Dismiss Notice
Join Physics Forums Today!
The friendliest, high quality science and math community on the planet! Everyone who loves science is here!

A problem in probability

  1. Jun 6, 2004 #1
    Hi members,
    I have traveled this forum sometimes, But this is my first question. I hope to get your help so that I can prepare better for my GRE Math test.

    Following is my question.

    In a game two players take turns tossing a fair coin; the winner is the firt one to toss a head. The probability that the player who makes the first toss wins the game is:
    A)1/4
    B)1/3
    C)1/2
    D)2/3
    E)3/4

    Thanks in advance.
    LuuTruongHuy
     
  2. jcsd
  3. Jun 6, 2004 #2
    HI

    Here's my solution....

    H = head
    T = tails

    (AH denotes "A got a head")

    Suppose A starts first. Then the different possibilities are tabulated thus:

    AH (A gets a head, game stops)
    AT,BT,AH (A gets tails, B gets tails, A gets heads, game stops)
    AT,BT,AT,BT,AH (A gets tails, B gets tails, A gets tails, B gets tails, A gets heads, game stops)

    and so on....

    So the probability is given by the sum,

    [tex]\displaystyle{\frac{1}{2}} + \displaystyle{\frac{1}{2}*\frac{1}{2}*\frac{1}{2}} + \displaystyle{\frac{1}{2}*\frac{1}{2}*\frac{1}{2}*\frac{1}{2}*\frac{1}{2} + ...} [/tex]

    the kth term is

    [tex](\frac{1}{2})^p[/tex]

    where p = (2k+1) for k = 0, 1, 2, .... note that there are (2k+1) continued products in the kth term)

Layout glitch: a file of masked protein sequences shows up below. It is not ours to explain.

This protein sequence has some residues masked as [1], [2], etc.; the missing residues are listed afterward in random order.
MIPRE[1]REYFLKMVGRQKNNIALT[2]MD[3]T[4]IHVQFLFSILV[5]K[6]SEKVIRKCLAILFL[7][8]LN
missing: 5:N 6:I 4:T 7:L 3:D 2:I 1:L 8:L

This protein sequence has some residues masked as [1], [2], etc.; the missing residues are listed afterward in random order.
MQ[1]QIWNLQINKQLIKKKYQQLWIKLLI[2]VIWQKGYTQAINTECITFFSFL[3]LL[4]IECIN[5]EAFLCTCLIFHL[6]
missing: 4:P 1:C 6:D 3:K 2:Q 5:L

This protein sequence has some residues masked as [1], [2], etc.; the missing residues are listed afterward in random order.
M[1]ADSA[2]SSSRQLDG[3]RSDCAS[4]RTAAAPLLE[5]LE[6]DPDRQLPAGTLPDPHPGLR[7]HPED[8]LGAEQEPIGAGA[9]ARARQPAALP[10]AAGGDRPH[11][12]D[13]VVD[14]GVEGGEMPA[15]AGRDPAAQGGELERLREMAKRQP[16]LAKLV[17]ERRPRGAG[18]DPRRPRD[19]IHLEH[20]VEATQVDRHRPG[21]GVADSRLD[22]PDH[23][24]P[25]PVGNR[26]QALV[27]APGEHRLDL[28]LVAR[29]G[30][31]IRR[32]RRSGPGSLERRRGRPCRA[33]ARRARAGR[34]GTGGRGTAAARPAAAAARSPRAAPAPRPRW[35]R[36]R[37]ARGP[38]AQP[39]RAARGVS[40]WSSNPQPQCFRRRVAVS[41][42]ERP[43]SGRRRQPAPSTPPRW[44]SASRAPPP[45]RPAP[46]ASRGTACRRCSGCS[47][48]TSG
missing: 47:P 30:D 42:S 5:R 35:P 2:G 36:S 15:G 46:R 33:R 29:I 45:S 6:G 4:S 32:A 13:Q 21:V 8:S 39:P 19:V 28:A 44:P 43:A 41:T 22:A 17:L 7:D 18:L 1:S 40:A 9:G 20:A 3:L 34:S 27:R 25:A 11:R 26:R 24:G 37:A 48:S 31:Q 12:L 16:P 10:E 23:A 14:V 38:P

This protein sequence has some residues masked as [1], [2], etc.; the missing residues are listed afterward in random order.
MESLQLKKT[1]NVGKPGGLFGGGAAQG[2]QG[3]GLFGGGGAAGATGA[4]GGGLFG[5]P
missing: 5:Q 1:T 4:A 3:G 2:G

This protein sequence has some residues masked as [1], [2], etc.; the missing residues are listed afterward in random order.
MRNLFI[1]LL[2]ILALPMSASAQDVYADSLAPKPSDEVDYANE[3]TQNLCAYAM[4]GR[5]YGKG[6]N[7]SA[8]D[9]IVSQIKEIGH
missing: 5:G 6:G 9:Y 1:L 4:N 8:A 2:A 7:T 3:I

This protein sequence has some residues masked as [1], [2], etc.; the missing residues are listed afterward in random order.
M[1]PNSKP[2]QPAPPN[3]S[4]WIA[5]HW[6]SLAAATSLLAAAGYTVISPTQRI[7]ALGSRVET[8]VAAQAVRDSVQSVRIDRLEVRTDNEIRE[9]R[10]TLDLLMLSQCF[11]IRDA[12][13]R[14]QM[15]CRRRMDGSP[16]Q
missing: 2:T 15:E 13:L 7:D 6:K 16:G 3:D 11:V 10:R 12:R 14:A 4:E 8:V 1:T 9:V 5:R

The game goes on as long as A and B get tails and stops as soon as A gets a head, since A was the one who started the game first.

    This is an infinite sum, the value of which is given by

    [tex]SUM = \displaystyle{\frac{1/2}{1-(1/4)}} = \frac{2}{3}[/tex]

    I think 2/3 should be the answer, but I could be wrong (as usual) ;-)

    Someone please correct me if I'm wrong. If any part of the solution is wrong/not clear, please let me know. (I have assumed that you are familar with addition and multiplication in probability and also with geometric progressions, esp containing an infinite number of terms--the kinds that appear in such problems.)

    Cheers
    Vivek
     
    Last edited: Jun 6, 2004
  4. Jun 6, 2004 #3

    uart

    User Avatar
    Science Advisor

    The answer is 2/3

    The first player has a probability of 1/2 that both he will take a first toss AND that he will win on that toss.

    The second player only has a probablity of 1/4 that he will both take his first toss and win on that toss.

    The first player then has a probabilty of 1/8 that he will both require his second toss and win on that toss.

    Continuing on like this the first player has a probabilty of 1/2 + 1/8 + 1/32 + ... and the second player has a probability of 1/4 + 1/16 + 1/64 + ... of winning.
     
  5. Jun 6, 2004 #4

    Hurkyl

    User Avatar
    Staff Emeritus
    Science Advisor
    Gold Member

    For those who like clever answers, you can skip the infinite series. :smile:

    Suppose the first player's first flip is a tails. Now, if you look at how the game proceeds, it is identical to the original game, except the first and second player are reversed.

    So if p is the probability that the first player in the game wins, then once the first player flips a tails, the second player has a probability p of winning. (and probability 0 of winning otherwise)

    Since there's a 1/2 chance the first player will flip tails, the second player has a probability p/2 of winning, and the first player probability p.

    Thus, p = 2/3.
     
  6. Jun 8, 2004 #5
    Thank All for very nice answers !!!
     
Know someone interested in this topic? Share this thread via Reddit, Google+, Twitter, or Facebook

Have something to add?



Similar Discussions: A problem in probability
  1. Probability problem (Replies: 3)

Loading...